Cutting God in Half argues that, in order to tackle climate change, world poverty, extinction of species and our other global problems rather better than we are doing at present we need to bring about a revolution in science, and in academia more generally. We need to put our problems of living – personal, social, global – at the heart of the academic enterprise. How our human world, imbued with meaning and value, can exist and best flourish embedded in the (...)
    Download  
     
    Export citation  
     
    Bookmark   15 citations  
  27. Could God Have Made the Big Bang? (On Theistic Counterfactuals).Duncan Macintosh - 1994 - Dialogue 33 (1):3-20.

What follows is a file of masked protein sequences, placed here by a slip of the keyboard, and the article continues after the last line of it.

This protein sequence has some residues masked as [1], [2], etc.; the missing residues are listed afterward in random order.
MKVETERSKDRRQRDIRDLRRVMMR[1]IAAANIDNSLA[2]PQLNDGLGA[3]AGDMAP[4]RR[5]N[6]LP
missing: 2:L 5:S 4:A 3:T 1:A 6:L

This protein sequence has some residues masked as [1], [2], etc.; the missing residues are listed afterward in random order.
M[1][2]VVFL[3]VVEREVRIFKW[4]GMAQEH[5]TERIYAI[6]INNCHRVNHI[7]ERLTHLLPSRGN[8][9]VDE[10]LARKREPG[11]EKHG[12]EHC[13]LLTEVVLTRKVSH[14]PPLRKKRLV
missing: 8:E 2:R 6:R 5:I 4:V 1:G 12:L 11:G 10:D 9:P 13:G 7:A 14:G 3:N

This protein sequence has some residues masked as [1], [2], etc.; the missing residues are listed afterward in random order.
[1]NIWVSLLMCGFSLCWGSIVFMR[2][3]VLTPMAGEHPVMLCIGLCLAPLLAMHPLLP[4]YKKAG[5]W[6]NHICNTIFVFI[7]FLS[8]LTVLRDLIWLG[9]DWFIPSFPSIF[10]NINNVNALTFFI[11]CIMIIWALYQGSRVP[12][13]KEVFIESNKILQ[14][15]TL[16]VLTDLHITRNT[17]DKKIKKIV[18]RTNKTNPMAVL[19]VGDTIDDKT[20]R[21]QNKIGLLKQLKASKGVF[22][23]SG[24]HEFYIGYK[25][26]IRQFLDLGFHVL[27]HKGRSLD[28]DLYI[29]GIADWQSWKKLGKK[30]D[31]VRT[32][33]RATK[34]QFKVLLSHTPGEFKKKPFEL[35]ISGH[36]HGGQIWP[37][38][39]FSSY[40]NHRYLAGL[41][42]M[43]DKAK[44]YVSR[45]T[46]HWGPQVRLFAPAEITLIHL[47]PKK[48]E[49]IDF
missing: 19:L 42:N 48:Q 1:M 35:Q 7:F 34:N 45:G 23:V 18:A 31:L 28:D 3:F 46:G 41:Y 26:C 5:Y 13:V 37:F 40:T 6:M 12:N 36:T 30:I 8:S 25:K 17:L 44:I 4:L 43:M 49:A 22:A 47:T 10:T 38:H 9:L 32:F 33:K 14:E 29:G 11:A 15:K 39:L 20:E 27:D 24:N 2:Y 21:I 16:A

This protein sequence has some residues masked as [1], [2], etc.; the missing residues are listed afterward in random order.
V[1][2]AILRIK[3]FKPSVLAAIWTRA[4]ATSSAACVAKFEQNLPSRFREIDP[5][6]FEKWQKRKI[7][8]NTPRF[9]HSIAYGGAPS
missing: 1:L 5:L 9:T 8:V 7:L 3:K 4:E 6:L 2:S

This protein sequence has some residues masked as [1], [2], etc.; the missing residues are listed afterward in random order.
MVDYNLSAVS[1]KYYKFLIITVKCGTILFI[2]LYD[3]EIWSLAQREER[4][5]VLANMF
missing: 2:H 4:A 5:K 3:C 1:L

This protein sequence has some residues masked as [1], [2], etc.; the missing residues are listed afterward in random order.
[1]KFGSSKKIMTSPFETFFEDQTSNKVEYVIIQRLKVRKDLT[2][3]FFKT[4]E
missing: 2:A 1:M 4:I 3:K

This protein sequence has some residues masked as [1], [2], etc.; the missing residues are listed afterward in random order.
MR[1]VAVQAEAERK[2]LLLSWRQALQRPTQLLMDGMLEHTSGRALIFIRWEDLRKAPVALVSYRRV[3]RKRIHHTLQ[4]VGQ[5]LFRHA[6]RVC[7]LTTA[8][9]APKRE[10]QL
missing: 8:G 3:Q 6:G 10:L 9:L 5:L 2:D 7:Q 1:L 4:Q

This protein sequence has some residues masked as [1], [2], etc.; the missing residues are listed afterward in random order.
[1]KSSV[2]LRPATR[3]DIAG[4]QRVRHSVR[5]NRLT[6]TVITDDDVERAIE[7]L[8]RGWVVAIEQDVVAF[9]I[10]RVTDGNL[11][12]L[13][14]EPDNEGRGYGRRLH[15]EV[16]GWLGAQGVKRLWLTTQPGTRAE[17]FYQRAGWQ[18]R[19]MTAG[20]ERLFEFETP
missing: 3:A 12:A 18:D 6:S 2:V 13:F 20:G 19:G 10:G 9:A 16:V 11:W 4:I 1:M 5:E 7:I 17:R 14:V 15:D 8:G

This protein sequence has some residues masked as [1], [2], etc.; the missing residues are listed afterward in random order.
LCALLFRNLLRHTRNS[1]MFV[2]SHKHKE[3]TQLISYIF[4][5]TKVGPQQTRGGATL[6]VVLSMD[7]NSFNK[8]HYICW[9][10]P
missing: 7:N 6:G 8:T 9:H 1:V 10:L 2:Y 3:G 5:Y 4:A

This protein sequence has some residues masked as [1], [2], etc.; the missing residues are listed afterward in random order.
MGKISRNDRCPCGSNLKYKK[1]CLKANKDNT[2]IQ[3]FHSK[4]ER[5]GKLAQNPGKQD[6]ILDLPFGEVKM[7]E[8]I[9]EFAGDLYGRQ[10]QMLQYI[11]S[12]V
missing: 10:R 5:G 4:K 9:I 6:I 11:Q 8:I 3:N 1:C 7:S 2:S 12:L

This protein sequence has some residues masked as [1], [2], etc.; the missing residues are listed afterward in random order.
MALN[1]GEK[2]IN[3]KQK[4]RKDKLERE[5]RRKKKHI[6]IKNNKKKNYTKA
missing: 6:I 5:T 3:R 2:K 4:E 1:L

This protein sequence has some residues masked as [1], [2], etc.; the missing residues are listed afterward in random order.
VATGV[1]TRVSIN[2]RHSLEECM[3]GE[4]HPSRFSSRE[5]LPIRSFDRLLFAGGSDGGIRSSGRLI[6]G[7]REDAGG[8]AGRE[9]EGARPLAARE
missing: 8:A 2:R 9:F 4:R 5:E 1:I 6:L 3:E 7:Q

Quentin Smith argues that if God exists, He had a duty to ensure life's existence; and He couldn't rationally have done so and made a big bang unless a counter-factual like "If God had made a big bang, there would have been life," was true pre-creation. But such counter-factuals are not true pre-creation. I argue that God could have made a big bang without irrationality; and that He could have ensured life without making big bangs non-random. Further, a proper understanding (...)
    Download  
     
    Export citation  
     
    Bookmark   1 citation  
  28. Can God Make a Picasso? William Ockham and Walter Chatton on Divine Power and Real Relations.Rondo Keele - 2007 - Journal of the History of Philosophy 45 (3):395-411.